I decided to go in from the top. I sat on the sofa and began to tuck the body up over mine. However, I hadn’t accounted for the miles of canvas material that refused to bend as I attempted to force my feet to the bottom. Not only that, but the neck caught just below my hips, and I realized that I’d have to attack from a different angle. I stretched the costume along my living-room floor, then, getting on my hands and knees, wriggled into it, arms upstretched to slide into the fins. I popped my head through the top and rolled onto my side, kicking my feet free. A good foot of material hung past them, but I might be able to pin it up. Or duct tape it. Or sew it with heavy-duty fishing line, suitable for a fifty-pound muskie.

I discovered that the fins had hand holes, access for such useful things as attaching the head. But first, I had to get up.

I rolled to my stomach and, realizing I couldn’t move my legs, returned to my side, where I drew up my knees. A sweat had started to break out along my back, and the body odor revived.

Somehow, using all the arm strength I possessed, and thankful that I’d beefed them up with the two turkeys I’d hauled home, I pushed myself to my hands and knees. Instead of putting one leg out, I simply straightened my legs, leaving my hands on the floor.

My eyes began to water from the burn in my hamstrings as I reached for the sofa, then the table, and finally worked myself up to a standing position.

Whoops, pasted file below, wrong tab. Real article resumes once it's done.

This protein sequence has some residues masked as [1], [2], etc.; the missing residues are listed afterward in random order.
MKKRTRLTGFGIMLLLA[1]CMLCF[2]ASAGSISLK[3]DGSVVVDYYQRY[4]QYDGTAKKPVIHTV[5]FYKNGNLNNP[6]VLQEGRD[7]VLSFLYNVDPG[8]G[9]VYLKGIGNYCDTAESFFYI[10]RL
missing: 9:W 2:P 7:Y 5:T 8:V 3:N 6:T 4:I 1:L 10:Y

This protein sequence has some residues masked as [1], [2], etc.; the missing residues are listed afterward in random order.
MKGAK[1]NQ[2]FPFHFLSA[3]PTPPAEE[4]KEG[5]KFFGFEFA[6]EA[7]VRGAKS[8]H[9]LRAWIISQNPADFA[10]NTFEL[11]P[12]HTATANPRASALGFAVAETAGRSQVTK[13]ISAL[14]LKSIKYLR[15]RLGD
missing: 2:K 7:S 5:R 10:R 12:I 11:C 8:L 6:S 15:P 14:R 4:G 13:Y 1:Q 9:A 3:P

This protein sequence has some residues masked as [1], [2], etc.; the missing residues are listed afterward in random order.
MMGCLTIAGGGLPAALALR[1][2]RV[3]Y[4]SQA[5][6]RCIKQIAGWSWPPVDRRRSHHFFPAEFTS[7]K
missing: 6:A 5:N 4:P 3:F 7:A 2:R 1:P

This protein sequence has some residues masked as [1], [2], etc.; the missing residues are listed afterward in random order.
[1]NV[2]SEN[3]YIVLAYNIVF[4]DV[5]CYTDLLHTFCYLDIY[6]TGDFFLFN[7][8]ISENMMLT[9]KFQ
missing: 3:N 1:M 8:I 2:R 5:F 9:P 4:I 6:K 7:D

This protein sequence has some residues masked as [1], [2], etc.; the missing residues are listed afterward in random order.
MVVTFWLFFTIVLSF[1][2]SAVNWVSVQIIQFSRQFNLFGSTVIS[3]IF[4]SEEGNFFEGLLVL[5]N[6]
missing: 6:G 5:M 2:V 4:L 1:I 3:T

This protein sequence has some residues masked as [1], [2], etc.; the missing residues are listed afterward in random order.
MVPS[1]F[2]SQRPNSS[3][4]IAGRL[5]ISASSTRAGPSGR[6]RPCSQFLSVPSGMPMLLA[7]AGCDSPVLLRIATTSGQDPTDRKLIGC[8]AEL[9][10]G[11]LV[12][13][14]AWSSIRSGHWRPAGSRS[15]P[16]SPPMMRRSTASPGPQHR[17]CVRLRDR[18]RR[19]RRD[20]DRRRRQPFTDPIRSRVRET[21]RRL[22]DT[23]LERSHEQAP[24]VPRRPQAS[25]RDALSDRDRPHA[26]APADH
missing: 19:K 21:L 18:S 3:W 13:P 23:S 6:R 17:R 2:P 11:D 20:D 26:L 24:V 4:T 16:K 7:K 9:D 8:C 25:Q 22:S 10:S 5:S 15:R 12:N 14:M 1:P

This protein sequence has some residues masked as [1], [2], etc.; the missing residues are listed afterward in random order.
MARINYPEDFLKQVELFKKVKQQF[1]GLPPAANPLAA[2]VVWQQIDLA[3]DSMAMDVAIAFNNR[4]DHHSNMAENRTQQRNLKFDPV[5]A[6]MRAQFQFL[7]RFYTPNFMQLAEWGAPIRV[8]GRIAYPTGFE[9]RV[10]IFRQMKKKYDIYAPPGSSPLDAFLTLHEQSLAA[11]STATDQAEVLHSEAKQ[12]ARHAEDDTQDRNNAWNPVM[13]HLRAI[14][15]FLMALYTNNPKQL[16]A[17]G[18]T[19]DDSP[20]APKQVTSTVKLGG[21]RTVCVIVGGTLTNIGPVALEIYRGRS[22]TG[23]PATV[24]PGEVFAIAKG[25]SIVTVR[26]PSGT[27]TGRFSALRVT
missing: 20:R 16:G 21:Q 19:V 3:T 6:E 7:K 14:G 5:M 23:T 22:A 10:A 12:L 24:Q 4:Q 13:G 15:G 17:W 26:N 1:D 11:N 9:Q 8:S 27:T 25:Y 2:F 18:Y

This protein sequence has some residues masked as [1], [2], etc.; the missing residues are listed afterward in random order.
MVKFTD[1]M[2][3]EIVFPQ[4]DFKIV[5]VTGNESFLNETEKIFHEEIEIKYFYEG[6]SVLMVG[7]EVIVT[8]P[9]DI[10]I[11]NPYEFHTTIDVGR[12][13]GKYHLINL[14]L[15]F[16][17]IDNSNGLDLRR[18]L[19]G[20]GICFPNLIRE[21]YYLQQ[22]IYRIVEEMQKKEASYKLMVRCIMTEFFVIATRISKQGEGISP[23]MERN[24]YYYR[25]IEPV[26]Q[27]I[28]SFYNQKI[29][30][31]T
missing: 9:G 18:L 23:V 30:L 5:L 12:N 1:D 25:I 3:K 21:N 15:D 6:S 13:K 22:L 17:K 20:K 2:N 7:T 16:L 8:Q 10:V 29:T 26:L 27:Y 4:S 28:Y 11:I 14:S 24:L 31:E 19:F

I was breathing like a sprinter by the time I got vertical. And I still had yet to move. I pictured Bud’s antics on the bench and wondered how he’d had the strength to walk, let alone jump.

No wonder the poor man had a heart attack.

Which reminded me that I needed to send Marge a card.

I pulled up the edge of the costume and found that the cutout legs allowed more movement than I’d imagined. I decided to take a little gander in the mirror.

I shouldn’t have. I stood there in front of the bathroom sink, speechless. What had looked like a sleek lake creature on Bud resembled on me a rumpled, fat wide-mouthed bass who’d eaten one too many worms. Instead of running down my back in an intimidating razor, the dorsal fin wobbled and lurched as if the fish had hit a metal piling hard early in its life. I couldn’t even walk right. The costume made me lurch from side to side.

I was a drunk, fat, crippled bass.

Kevin would be horrified.

I had to get out of this costume. And out of town. As quickly as my SUV would carry me.

With over 1.5 million books sold, critically acclaimed USA Today best-selling novelist Susan May Warren is the Christy, RITA and Carol award-winning author of over ninety novels with Revell, Tyndale, Barbour, Steeple Hill and Summerside Press. Known for her compelling plots and unforgettable characters, Susan has written contemporary and historical romances, romantic-suspense, thrillers, rom-com and Christmas novellas. Visit her at

Susan May Warren is offering an ebook copy of All I Want for Christmas to TWO of my readers! (Void where prohibited by law or logistics.) This giveaway is subject to Reading Is My SuperPower’s giveaway policies which can be found here. Enter via the Rafflecopter form below.

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What about you? What makes you want to read All I Want for Christmas by Susan May Warren?

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11 responses to “It’s Beginning to Look a Lot Like Christmas (Reads) GIVEAWAY: All I Want for Christmas

  1. Cathy

    I have read several of her books, which I greatly enjoyed. I was not aware she had a Christmas book and I appreciated your introduction.

  2. Betty Curran

    This sounds like a wonderful book. Just what we all need to lighten up the stress of the holidays.